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  Texas : Features : Humor : Column - "A Balloon In Cactus"

Cuddling With Your Enemies

by Maggie Van Ostrand
Maggie Van Ostrand

Just when you think you've heard every strange thing science can possibly come up with, like perfecting a way to combine human and animal embryos (we could always buy them a hair removal kit for a birthday gift), a biological computer that fits inside a drop of water (what size fingers would you need for that keyboard?) or a flying gyrocopter car (Don't we already have them and call them airplanes?), the University of Zurich in Switzerland comes along with the announcement of a "groundbreaking discovery" that's even weirder. You'll never believe this one. I'll tell you anyway.

It's a nasal spray that "increases our trust for strangers." Dr. Thomas Baumgartner of said University expects to "improve sociability by administering oxytocin," formerly known as the love hormone. When it comes to strangers, times have changed. We used to just shake hands.

Dr. Baumgartner says "people who inhaled oxytocin continued to trust strangers with their money -- even after they were betrayed." This so-called "Cuddle Drug" inhibits the defenses of those who get a whiff of that nasal spray.

Dr. Mauricio Delgado, a Rutgers University psychologist, says "While a degree of wariness may protect one from harm, being able to forgive and forget is an imperative step in maintaining long-term relationships." If that's true, send a batch to my ex-husband.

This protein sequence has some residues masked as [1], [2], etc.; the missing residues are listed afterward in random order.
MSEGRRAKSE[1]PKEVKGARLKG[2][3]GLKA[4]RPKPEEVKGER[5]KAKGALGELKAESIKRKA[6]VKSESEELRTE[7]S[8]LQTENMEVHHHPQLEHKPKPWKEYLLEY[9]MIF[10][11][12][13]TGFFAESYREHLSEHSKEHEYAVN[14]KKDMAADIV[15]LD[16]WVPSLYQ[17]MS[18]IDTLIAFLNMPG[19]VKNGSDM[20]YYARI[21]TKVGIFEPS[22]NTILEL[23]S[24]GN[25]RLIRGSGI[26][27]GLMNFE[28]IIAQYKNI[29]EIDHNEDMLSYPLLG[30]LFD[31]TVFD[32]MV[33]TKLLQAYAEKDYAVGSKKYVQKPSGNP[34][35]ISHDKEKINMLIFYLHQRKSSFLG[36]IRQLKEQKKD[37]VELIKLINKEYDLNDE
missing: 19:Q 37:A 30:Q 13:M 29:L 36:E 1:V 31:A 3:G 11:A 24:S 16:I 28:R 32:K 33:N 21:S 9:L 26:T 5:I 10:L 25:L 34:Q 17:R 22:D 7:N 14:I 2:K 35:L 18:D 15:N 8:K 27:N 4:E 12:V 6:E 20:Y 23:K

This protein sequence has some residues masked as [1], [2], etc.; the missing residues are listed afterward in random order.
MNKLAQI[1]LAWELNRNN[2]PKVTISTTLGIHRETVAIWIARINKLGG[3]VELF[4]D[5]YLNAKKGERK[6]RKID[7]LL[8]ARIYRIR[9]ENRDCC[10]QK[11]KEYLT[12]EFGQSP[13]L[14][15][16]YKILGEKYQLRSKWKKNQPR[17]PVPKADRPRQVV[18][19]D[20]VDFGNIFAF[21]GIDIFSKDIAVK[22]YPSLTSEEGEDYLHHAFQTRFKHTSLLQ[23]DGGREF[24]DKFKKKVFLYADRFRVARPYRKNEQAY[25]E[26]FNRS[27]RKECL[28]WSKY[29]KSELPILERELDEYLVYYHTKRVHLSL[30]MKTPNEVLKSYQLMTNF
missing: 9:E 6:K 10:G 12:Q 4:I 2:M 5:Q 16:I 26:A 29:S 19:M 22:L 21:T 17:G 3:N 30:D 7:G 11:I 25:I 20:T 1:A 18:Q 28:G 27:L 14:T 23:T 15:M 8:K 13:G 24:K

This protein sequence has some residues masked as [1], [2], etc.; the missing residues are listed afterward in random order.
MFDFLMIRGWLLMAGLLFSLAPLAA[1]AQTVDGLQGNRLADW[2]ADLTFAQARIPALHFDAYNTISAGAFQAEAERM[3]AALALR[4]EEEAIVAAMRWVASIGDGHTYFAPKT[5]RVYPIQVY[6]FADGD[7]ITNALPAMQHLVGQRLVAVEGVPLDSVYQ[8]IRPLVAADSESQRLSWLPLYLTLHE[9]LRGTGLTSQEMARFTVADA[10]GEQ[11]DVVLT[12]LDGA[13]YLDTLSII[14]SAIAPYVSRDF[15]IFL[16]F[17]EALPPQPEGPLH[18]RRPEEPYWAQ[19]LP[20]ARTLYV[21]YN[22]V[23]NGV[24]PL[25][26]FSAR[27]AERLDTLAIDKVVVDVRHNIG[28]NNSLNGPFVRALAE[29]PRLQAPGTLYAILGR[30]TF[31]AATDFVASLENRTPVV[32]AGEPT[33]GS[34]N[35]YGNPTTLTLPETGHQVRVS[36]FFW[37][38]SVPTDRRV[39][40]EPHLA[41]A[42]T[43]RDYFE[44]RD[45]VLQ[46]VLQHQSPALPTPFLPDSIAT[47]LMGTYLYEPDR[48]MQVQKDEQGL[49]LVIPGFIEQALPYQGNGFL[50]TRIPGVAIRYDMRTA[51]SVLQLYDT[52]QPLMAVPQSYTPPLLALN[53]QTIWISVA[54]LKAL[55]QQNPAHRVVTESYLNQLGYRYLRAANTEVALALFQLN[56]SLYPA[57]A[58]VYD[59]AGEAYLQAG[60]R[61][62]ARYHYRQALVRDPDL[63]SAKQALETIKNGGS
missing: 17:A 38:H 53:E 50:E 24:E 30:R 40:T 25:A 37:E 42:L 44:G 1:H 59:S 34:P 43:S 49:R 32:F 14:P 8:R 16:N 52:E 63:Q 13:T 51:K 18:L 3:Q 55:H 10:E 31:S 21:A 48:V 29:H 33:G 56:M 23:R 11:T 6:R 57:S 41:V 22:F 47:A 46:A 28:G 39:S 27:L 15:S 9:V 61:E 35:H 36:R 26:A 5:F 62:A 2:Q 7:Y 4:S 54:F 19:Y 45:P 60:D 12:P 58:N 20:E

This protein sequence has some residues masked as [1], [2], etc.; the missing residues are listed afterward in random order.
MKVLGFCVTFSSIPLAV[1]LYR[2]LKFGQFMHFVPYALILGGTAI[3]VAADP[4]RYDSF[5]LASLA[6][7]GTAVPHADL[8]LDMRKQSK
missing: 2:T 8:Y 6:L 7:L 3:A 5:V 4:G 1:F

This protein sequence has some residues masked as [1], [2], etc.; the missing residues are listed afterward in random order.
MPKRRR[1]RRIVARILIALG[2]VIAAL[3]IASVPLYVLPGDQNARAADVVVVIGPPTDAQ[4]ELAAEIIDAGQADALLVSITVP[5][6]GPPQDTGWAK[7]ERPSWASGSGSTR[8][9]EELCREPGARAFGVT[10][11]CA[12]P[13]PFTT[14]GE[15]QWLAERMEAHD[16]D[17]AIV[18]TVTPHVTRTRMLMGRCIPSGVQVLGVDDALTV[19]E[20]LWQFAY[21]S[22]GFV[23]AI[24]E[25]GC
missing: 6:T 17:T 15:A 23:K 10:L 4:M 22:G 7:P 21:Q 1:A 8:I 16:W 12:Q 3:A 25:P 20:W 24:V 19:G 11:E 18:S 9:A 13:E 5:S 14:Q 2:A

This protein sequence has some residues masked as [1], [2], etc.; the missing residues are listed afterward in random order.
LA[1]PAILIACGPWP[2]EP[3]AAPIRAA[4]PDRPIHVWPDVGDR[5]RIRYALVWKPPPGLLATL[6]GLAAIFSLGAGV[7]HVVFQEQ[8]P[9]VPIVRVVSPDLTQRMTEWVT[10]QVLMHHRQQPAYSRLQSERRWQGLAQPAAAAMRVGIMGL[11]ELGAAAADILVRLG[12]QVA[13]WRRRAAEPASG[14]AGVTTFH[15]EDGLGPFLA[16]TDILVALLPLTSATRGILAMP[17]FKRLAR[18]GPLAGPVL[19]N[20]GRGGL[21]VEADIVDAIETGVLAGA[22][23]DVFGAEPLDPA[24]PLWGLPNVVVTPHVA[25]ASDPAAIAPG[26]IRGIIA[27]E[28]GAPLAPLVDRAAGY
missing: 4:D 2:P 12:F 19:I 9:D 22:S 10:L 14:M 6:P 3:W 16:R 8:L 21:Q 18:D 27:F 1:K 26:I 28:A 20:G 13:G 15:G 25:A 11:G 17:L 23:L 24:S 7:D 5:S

Instead of giving this drug to someone nave enough to trust a person who already betrayed them, how come nobody's talking about dosing the untrustworthy one? The words "common sense" should be updated to "uncommon sense." These people don't seem to have either.

Be frank, does this sound like much of a scientific advancement to you? When it comes to money, I don't even trust people I do know, let alone strangers. And what's good about still trusting someone even after they've betrayed you? Nobody minds jailing crooks but, if we had even a light snort of this drug, we'd just hand over our wallet and then use our savings to give them a vacation in Hawaii.

After considerable thought about potential uses of the Cuddle Drug, here are a few --

1. The U.S. government can borrow more money from China to buy the drug from Switzerland and then bribe the CEO of Glade to sell it as a new scent of room freshener. This should contribute to really happy marriages, thoughtful teenagers and very, very friendly parties. People would invite the IRS over for dinner and happily write tax checks taking no deductions.

2. Sell the cuddle drug as a perfume ingredient so all women can attract millionaires without having to look like a fugitive from Sex and the City. Chanel can sell fashionable little containers of sniff, like they used to sell tins of snuff.

3. Market it large in insecticide spray tanks. Spread it around your front door and you'll happily invite Jehovah's Witnesses inside for the weekend.

4. Drop thousands of bottles of cuddle spray onto terrorist nations so they'll quit attacking and love us instead, even if we aren't virgins any more.

5. Just drop cuddle mist on all inhabitants of all countries on the planet, so we can really love our neighbors and have world peace -- what every Miss America contestant has ever wished for.

6. Spray all of Hillary Clinton's enraged supporters to help them get calm instead of getting revenge.

It just seems that ocytocin (which is also one of the ingredients in illegal Ecstasy), should find a more worthwhile use than deleting our defenses in exchange for a measly cuddle. That's why I haven't volunteered to test this drug. Not that I'm scared, I just don't trust Dr. Baumgartner.

Copyright Maggie Van Ostrand
"A Balloon In Cactus"
June 9, 2008 column

 
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